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Regulations for Safe Use of Biosolids
by Barb Ogg, PhD, UNL Extension Educator
Technological advances in processing wastewater and the careful application of biosolids allow the beneficial use of biosolids while minimizing the risk of human health problems and environmental contamination. In 1993, the U.S. Environmental Protection Agency (EPA) established specific wastewater processes and application procedures required to permit land application of biosolids. These regulations were the culmination of 30 years of carefully designed studies conducted at many land grant universities throughout the U.S. These regulations, known as Standards for the Disposal and Utilization of Sewage Sludge, Part 503, are also referred to as the Part 503 rule.
The Part 503 rule addresses wastewater operational standards (to reduce pathogens), pollutant limits (heavy metals), management practices, monitoring, recordkeeping and reporting.
Pathogens. All biosolids that are land-applied must be processed to reduce the amounts of pathogens to safe levels. Biosolids that are suitable for horticultural or lawn application (Milorganite®, for example) are called "Class A" biosolids. Because Class A biosolids are processed with some type of heat treatment, they can be applied safely to food crops or to areas of frequent human contact.
Biosolids produced by the City of Lincoln are applied to crop fields or areas where direct human exposure is infrequent. These biosolids are classified by the EPA as “Class B” biosolids. At the Theresa Street Wastewater Facility, time and temperature processing in anaerobic digesters significantly reduces pathogens, but the pathogens are not completely destroyed. Class B requirements for land application also include site restrictions that prevent crop harvesting and restrict animal grazing for certain periods of time until environmental conditions have further reduced pathogens.
Heavy metals. The EPA 503 Regulations established ceiling concentrations for 10 metals that are usually found in municipal wastewater. The concentrations were determined using a sophisticated risk analysis based on experiments that examined potential health hazards to humans. Fourteen pathways, each examining a possible route of exposure, were carefully studied. Some of these pathways were very complicated. For example, one pathway examined the effect of applying metal-contaminated biosolids to soil grown to forage plants that were fed to livestock that ultimately ended up as human food. To understand this pathway better, scientists studied the uptake of metal-contaminated soil by different crops that might be fed to livestock. In other experiments, scientists fed contaminated feed directly to animals and examined the meat, milk, and body organs of the livestock. Results of these and many other experiments were used to determine the maximum concentrations of metals that can be safely present in sludge and soil.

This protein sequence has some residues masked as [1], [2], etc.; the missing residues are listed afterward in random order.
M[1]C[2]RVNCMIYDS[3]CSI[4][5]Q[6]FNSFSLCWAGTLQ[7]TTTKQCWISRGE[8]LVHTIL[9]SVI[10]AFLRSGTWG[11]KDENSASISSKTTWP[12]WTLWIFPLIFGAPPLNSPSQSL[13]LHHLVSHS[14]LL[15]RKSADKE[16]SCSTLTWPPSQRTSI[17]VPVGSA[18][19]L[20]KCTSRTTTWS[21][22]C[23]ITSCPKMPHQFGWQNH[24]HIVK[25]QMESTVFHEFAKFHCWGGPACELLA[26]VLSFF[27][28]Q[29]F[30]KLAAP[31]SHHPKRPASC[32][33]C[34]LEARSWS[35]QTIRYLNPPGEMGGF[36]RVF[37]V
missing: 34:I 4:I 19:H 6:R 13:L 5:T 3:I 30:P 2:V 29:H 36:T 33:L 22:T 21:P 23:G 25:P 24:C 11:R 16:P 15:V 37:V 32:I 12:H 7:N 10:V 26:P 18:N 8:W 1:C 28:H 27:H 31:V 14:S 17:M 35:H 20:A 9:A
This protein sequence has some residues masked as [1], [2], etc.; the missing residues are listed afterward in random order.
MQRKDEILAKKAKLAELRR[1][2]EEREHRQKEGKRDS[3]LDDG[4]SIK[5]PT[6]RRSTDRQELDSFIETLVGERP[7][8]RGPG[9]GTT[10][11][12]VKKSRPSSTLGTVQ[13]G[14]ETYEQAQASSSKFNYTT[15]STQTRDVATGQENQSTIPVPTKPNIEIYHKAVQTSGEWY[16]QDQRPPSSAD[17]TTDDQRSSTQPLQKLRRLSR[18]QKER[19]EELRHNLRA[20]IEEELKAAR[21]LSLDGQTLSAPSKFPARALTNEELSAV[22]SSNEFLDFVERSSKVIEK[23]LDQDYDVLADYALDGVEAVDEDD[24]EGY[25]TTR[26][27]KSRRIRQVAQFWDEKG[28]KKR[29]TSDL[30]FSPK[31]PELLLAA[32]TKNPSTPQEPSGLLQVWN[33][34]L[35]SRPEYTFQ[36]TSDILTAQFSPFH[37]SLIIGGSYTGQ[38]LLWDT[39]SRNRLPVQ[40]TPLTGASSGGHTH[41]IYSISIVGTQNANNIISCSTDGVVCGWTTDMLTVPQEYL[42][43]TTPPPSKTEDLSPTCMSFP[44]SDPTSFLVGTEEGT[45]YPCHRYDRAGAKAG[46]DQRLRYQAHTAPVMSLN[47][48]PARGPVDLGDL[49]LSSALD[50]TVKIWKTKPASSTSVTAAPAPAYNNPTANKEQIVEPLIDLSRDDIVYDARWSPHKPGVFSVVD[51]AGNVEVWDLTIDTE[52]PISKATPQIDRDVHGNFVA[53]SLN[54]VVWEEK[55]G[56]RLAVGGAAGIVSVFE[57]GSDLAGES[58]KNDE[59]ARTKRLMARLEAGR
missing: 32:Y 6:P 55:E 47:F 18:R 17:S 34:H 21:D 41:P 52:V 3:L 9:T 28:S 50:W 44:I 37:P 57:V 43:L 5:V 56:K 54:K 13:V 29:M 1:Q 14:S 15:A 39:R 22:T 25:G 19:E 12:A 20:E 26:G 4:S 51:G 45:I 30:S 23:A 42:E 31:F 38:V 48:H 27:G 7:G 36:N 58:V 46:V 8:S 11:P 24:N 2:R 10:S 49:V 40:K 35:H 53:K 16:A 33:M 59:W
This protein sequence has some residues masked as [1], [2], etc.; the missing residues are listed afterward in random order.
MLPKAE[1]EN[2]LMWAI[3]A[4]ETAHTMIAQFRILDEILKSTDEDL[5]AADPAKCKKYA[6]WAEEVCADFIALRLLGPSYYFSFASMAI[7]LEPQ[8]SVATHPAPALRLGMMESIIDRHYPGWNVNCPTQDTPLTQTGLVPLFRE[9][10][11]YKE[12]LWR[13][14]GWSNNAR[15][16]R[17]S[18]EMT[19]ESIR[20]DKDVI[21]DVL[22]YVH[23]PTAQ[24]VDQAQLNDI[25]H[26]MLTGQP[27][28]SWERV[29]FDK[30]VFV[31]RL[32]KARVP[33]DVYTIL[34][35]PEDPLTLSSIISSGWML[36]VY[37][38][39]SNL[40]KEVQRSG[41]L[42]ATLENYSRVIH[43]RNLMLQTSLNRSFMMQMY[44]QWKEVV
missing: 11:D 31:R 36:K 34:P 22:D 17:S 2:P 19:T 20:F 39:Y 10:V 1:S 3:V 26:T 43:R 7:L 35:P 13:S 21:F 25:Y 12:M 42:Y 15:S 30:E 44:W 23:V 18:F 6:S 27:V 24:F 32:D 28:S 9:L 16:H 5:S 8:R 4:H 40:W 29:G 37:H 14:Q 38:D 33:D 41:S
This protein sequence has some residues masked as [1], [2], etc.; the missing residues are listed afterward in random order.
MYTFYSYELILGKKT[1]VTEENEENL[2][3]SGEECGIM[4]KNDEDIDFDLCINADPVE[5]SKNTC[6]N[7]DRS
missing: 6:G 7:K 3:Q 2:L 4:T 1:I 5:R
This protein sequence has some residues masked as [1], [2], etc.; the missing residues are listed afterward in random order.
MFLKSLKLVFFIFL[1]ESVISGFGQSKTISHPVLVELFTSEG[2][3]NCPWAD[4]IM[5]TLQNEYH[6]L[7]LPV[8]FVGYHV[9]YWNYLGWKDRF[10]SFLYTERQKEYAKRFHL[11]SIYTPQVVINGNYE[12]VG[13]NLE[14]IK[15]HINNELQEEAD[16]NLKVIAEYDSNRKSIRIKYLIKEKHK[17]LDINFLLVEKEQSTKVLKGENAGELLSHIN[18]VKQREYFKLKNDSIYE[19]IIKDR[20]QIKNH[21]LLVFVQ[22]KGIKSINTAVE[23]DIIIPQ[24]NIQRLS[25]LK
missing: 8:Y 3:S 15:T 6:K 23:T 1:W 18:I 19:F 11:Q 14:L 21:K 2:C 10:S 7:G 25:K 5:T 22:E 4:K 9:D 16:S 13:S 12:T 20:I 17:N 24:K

Environmental protection. The second aspect of the Part 503 rules involves careful application to prevent environmental contamination. The Part 503 rules include the following application restrictions:
—Biosolids must be applied at agronomic rates, based on the nitrogen requirements of the next crop. The purpose of this regulation is to prevent over-application, which could result in nitrates leaching into ground water. Compliance with this regulation requires soil tests to determine fertilizer needs of each field and frequent analysis of the nitrogen concentration in biosolids.
—Setback distances restrict the application of biosolids near rivers, streams and other water ways to prevent contamination of surface waters from nutrient overloading and/or pollutants.
—Municipalities must monitor application rates and field locations, keep records and calculate loading rates of pollutants and submit annual reports detailing field applications.
Local regulations. Many biosolids programs have state or local regulations that may be more restrictive than the EPA regulations or may address local concerns about the application. These regulations may concern proximity to housing developments, acreages, schools and/or the timely incorporation of biosolids. Because municipal biosolids contains human waste, there is a natural tendency for the public to be concerned about its use. But, when biosolids meets EPA regulations regarding pathogen and metal standards and when responsible application practices are followed, the benefits of biosolids far outweigh the likelihood of health problems or environmental contamination. Municipalities, like the city of Lincoln, are working hard to make sure that their wastewater solids are safe and applied in a responsible manner.
PHOTO Credit: Vicki Jedlicka
Lincoln's biosolids recycling program is a joint collaboration between the City of Lincoln, Public Works and Utilities Department and University of Nebraska-Lincoln Extension in Lancaster County with assistance from the University of Nebraska Agronomy Department, Lincoln/Lancaster County Health Department and the Natural Resources Conservation Service.
University of Nebraska-Lincoln
in Lancaster County
Barb Ogg or David Smith
Web site: lancaster.unl.edu
444 Cherrycreek Road, Suite A, Lincoln, NE 68528 | 402-441-7180
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